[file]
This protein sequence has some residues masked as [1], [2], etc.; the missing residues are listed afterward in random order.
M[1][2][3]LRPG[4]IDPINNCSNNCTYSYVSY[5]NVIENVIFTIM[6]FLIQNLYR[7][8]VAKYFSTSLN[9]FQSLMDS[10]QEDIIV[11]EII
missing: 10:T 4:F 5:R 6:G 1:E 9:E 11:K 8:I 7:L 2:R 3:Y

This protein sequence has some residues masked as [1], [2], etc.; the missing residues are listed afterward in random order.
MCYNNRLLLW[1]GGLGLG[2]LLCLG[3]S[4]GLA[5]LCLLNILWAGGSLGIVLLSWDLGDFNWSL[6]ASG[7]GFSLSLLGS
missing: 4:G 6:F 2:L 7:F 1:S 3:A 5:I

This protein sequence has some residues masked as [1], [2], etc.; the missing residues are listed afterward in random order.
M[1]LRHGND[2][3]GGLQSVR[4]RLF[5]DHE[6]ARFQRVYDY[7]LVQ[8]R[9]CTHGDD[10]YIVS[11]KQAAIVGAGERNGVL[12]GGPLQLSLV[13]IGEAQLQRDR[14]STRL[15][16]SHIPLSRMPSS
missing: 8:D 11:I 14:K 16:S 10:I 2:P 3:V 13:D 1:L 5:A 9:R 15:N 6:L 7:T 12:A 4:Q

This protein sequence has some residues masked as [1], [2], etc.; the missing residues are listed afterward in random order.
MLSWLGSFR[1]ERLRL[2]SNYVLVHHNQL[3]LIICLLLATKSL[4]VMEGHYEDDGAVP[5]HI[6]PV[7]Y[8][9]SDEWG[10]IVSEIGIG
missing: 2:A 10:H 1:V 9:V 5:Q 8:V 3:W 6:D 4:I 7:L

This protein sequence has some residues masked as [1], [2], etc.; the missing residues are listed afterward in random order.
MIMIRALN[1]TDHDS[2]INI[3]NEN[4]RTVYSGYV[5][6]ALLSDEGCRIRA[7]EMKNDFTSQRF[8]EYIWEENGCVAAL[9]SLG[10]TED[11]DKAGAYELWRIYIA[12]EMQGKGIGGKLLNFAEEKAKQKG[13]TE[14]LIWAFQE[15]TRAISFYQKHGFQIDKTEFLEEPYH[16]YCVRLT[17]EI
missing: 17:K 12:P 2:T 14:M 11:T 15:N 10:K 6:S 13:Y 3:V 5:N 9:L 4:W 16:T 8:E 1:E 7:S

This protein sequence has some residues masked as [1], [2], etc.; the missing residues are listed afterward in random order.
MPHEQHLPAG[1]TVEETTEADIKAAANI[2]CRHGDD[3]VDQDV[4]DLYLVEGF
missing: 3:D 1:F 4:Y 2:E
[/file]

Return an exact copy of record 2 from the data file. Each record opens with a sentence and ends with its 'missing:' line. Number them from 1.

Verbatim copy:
This protein sequence has some residues masked as [1], [2], etc.; the missing residues are listed afterward in random order.
MCYNNRLLLW[1]GGLGLG[2]LLCLG[3]S[4]GLA[5]LCLLNILWAGGSLGIVLLSWDLGDFNWSL[6]ASG[7]GFSLSLLGS
missing: 4:G 6:F 2:L 7:F 1:S 3:A 5:I